The Alabama Food Bank Association works to end hunger by assisting the food bank network in obtaining more food and funds, fostering public awareness of the food banks’ mission, and creating partnerships to help alleviate hunger in Alabama.
How We Got Started
The Alabama Food Bank Association (ALFBA) was founded in 2010 and works to end hunger by assisting the food bank network in obtaining more food and funds, fostering public awareness of the food banks’ mission, and creating partnerships to help alleviate hunger in Alabama.
ALFBA plays an integral role in the fight to end hunger in Alabama. ALFBA serves as a founding member of Gov. Kay Ivey’s End Child Hunger in Alabama Taskforce, we are a proud member of the Feeding America Network, and our organization founded the first summer meals program in Florence, Auburn, and Tuscaloosa, Alabama. During our three years as a summer meals sponsor, we have provided more than 125,000 meals to over 3,000 children.
We work to help align efforts of Alabama’s eight food banks to ensure food and funds are serving needs throughout our great state. Our work throughout the state to address policy and programs related to hunger has been recognized by the United States Department of Agriculture (USDA), Food Research & Action Center (FRAC), and Feeding America. Our office has provided policy briefings to local, state, and federal elected officials on the nature of food insecurity in Alabama.
In 2014, ALFBA began working with the USDA Southeastern Regional Office on addressing Alabama’s designation as a “target state” for summer meals- meaning our state had a large percentage of children on free and reduced lunch who did not have access to meals due to schools being closed in the summer and lack of summer meals sites. ALFBA opened four sites in Florence, Alabama during summer 2014. During summer 2017, our reach will have expanded to include 30 sites in Florence, Huntsville, and Birmingham. In 2016 Alabama was selected as one of three states by the National League of Cities to receive special funding for cities to expand their summer and after school feeding programs. ALFBA was selected to serve as the anti-hunger organization to lead this effort. Over $300,000 was brought into the state from ALFBA’s partnership with the National League of Cities to expand this work in the following Alabama cities: Alabaster, Anniston, Brewton, Clanton, Florence, Huntsville, Hobson City, Mobile, Prattville, Russellville, and Tuskegee.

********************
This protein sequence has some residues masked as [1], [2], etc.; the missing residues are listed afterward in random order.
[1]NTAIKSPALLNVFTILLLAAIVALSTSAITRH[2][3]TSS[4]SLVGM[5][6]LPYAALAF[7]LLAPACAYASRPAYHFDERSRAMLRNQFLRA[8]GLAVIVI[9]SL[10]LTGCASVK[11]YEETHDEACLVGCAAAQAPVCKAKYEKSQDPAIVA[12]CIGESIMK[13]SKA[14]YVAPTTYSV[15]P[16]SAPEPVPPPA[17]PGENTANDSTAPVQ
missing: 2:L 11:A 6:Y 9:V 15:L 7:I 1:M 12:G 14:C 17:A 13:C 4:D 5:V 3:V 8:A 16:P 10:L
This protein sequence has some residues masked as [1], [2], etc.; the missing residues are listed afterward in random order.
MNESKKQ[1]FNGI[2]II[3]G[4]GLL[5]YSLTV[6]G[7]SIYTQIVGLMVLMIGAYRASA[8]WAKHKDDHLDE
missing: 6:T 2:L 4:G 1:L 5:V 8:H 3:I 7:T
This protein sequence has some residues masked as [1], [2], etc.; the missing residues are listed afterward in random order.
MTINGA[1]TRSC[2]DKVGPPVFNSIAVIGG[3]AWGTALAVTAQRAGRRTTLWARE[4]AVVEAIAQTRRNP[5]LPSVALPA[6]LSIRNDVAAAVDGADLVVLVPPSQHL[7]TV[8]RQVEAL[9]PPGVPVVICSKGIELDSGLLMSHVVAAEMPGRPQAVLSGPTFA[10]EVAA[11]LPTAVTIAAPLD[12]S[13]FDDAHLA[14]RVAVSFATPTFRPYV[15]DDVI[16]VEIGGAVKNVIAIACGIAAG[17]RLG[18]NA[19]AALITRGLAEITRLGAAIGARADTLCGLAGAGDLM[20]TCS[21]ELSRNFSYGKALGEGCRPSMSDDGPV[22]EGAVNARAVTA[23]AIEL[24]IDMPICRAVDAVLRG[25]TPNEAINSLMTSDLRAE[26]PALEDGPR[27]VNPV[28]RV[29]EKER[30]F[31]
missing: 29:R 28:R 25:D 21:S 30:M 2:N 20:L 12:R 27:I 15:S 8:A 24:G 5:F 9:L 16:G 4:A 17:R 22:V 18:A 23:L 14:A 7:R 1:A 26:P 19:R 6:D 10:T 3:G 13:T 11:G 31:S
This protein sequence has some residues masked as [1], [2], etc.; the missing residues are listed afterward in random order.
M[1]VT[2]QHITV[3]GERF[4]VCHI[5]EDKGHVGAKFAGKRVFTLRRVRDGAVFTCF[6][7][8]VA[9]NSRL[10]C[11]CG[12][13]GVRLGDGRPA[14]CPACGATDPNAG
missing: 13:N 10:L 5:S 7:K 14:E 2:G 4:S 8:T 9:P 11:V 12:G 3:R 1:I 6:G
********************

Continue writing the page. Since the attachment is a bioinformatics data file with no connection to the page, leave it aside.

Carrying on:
The Alabama Food Bank Association operates three programs in conjunction with an array of policy initiatives.Through our advocate training program, we educate food bank agencies, elected officials and community partners on the nature of food insecurity in Alabama. Far too many Alabamians believe that hunger is a problem mainly faced by third-world countries; yet one in four children and one in six adults in our state face food insecurity, while a quarter of the state lives in a food desert. The challenges that face our food banks are immense; from connecting the most rural parts of our state with food to serving inner-city blighted neighborhoods, we reach every corner of our state on our mission to end hunger in Alabama. Educating others on the reality of hunger in Alabama is an important facet of our work in building awareness and understanding of our neighbors silent struggles and of the work of our food bank network. Our outreach and education program also includes the Alabama Legal Food Frenzy, where we work with the Alabama Bar Association to raise awareness and funds to support the work of our eight food banks.